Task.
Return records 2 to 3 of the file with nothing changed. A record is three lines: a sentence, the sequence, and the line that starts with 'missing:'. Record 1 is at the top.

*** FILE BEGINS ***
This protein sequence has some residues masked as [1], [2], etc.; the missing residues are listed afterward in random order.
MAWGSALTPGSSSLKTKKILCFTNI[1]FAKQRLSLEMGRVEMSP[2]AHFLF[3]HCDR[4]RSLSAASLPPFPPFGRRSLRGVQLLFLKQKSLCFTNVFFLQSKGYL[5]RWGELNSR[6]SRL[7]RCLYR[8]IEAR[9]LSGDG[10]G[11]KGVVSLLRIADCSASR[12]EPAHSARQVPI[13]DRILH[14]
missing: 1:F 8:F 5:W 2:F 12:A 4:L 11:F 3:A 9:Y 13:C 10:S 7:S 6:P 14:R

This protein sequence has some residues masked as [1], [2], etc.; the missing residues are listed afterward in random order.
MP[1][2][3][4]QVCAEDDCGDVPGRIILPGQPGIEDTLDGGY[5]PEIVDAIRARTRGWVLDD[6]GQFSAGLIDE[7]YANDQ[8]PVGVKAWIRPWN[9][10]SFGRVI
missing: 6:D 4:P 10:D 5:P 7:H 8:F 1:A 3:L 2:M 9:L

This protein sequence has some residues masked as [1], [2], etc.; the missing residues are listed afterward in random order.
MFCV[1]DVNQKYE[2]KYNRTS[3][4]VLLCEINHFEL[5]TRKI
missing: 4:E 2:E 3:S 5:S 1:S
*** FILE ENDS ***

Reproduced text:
This protein sequence has some residues masked as [1], [2], etc.; the missing residues are listed afterward in random order.
MP[1][2][3][4]QVCAEDDCGDVPGRIILPGQPGIEDTLDGGY[5]PEIVDAIRARTRGWVLDD[6]GQFSAGLIDE[7]YANDQ[8]PVGVKAWIRPWN[9][10]SFGRVI
missing: 6:D 4:P 10:D 5:P 7:H 8:F 1:A 3:L 2:M 9:L

This protein sequence has some residues masked as [1], [2], etc.; the missing residues are listed afterward in random order.
MFCV[1]DVNQKYE[2]KYNRTS[3][4]VLLCEINHFEL[5]TRKI
missing: 4:E 2:E 3:S 5:S 1:S